Now, if there’s one thing I’ve learned in all of my consulting, it’s that schedules and scope increases just don’t mix. Have you ever been on a project and heard the phrase, “this is the date, and it can’t change”? Now, this statement on it’s own isn’t a problem. If project management did their job, the schedule is reasonable, and the date is achievable. Now, this statement suddenly becomes a huge risk when you throw in additional work, additional scope, or poor original planning.
So, why am I talking about this? Call it a cautionary reminder. There are several key things to get right when you plan any project (even if it’s completely controlled and implemented by yourself :> ).
1. Plan your initial schedule with a reasonable end date. a. Get sign off from the business on their requirements.
b. Factor in some fudge time to make sure that the inevitable rework can still be done.
c. Keep in mind that if you depend on multiple resources, they may not be as invested in the end date as you are. Don’t assume they will work 70 hr weeks just because you will.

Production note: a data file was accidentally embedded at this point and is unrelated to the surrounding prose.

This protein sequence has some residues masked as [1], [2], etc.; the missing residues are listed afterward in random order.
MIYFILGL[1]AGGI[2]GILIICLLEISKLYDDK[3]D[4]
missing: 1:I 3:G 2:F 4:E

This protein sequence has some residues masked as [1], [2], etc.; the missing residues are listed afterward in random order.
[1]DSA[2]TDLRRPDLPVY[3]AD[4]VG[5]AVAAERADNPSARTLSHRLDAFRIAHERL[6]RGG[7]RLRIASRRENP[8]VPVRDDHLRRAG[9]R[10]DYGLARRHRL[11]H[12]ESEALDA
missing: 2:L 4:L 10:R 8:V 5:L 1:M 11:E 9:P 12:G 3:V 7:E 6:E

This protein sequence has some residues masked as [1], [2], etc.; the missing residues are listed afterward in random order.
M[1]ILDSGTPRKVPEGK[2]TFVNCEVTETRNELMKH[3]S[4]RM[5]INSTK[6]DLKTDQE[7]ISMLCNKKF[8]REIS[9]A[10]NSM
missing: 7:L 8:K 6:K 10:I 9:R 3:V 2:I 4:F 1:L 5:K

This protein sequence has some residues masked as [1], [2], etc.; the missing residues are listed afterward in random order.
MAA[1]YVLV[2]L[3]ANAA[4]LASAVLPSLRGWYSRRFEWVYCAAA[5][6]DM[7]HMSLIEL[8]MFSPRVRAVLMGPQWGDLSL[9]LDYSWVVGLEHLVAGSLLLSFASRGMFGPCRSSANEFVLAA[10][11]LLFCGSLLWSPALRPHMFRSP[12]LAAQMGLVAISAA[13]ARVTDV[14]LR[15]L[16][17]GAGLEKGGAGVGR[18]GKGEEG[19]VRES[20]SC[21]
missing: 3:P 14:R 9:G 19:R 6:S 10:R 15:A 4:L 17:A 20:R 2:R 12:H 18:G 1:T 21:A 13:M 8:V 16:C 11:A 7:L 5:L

2. Stick to your scope. The business will always come back and say “I forgot that I need this too”, or “I can’t do my job unless you give me this”.
a. you need a process. Typically, this should involve a trip to the steering committee. This way, someone else can make the call if the new work will be included in the project. And of course, they will be aware of what those changes will do to the end date of the project.
In my experience, #2 is the biggest issue most companies encounter. None of this is rocket science, yet I see the same mistake made over and over again. So, this post is a little bit of venting, a little bit of advice, and mostly a cautionary tale. Scheduling matters, and you can’t keep piling 15lbs into a 5 lb bag. No matter how loud you yell or how hard you push, it either won’t fit, or the bag will break. Either way, it makes more sense to put the most important 5lbs into the sack instead of waiting for it to burst.
Thanks for reading,